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Training your dog will keep its brain sharp. It will keep your best friend happy, mentally active, and obedient. The exercise is an excellent way to bond. Best of all? Both you and your pet could show some cool moves at the next party!
It is assumed that your dog has already mastered fundamental obedience commands like “down” and “sit”. If it has done so, then trick training is a cakewalk. In case your pet is a total newbie, teach it some fundamental obedience moves before you teach the following tricks. Each training session must not go beyond 10 minutes to a maximum of two times every day. It is vital that both you and your dog are in a good mood. Do not hesitate to reward your pet when it does what it is told. Do not express frustration on your friend. Do not be a brute and use physical force under any circumstances. Feeling angry? Stop the session immediately.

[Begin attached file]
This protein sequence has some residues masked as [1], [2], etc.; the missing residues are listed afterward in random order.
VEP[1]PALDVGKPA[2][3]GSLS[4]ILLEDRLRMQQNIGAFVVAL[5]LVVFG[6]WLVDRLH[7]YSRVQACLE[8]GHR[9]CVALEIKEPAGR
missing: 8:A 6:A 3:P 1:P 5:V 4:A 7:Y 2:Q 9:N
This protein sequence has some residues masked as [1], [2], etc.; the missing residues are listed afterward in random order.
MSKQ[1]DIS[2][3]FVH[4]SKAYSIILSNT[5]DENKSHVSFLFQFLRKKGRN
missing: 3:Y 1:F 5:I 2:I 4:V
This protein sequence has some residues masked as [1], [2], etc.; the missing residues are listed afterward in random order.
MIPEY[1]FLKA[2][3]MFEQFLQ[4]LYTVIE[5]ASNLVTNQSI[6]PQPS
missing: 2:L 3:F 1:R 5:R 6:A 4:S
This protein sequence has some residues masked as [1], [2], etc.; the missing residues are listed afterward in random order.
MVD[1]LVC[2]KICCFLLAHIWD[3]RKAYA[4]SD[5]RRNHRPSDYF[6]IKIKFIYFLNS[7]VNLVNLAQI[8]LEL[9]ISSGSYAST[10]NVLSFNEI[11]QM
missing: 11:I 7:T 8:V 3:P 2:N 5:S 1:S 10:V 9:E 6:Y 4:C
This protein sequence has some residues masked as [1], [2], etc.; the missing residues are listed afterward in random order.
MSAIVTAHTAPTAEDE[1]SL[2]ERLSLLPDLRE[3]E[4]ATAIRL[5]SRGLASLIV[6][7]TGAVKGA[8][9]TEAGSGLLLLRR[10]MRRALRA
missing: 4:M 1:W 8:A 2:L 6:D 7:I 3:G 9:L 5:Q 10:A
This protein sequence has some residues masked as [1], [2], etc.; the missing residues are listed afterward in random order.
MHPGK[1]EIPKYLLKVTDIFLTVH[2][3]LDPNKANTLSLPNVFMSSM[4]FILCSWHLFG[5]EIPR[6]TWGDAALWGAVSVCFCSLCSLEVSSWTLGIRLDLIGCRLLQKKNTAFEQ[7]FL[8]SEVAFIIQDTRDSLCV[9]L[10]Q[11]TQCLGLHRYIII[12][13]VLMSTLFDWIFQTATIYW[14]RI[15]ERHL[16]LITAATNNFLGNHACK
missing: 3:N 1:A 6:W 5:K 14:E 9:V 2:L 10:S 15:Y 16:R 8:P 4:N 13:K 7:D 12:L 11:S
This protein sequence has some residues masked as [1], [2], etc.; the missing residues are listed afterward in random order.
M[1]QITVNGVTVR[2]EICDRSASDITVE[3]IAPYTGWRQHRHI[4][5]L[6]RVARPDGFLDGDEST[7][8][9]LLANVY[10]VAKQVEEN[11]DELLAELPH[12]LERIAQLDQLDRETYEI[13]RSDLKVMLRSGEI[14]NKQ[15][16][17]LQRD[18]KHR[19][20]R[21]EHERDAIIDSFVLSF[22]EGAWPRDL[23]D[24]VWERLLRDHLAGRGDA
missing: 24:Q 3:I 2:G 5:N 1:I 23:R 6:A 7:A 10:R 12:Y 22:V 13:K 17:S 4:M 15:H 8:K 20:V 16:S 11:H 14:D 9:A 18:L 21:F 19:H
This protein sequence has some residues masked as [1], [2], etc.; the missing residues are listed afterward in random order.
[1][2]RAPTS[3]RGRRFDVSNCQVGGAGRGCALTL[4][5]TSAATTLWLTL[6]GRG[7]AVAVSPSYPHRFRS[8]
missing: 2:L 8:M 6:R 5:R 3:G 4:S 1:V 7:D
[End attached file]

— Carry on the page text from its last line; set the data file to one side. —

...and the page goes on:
Put the dog in “down” position. Take a treat in hand and then move hand slowly behind the neck of the dog. The aim of this move is to get your dog to gracefully turn its head sans standing up. When its head pivots back to sniff your treat, slowly roll it over. When your dog rolls over, praise it and give the treat. Repeat the process and say “roll” when doing so. Give treat after completion. Continue for 10 minutes.
Try the same process again later the same day. Do not do these actions in excess of 10 minutes. Your dog will in time learn to associate the action with the word “roll”. Do not give the treat after a few days. Praise every time when it completes the roll.
This is easy as dogs raise their paws by own accord when they want a treat. Begin by commanding your pet to “sit”. Take a treat in the hand and then slowly move the treat to the ground near the paw of the dog. Your dog will move its paw in anticipation. Use the “shake” verbal cue and give your pet the treat. Praise it fulsomely. Repeat these moves and gradually hold your hand higher and higher. This will force your dog to raise a paw higher as it wants the treat. Your aim is to raise the dog’s paw to your chest height. Use the same paw for practicing. When the dog becomes adept in one paw, switch to the other paw. It is important your pet comprehends the “other” word so that it automatically raises the correct paw. Your dog after a while will learn to do these by itself. Once it does, do away with the treat.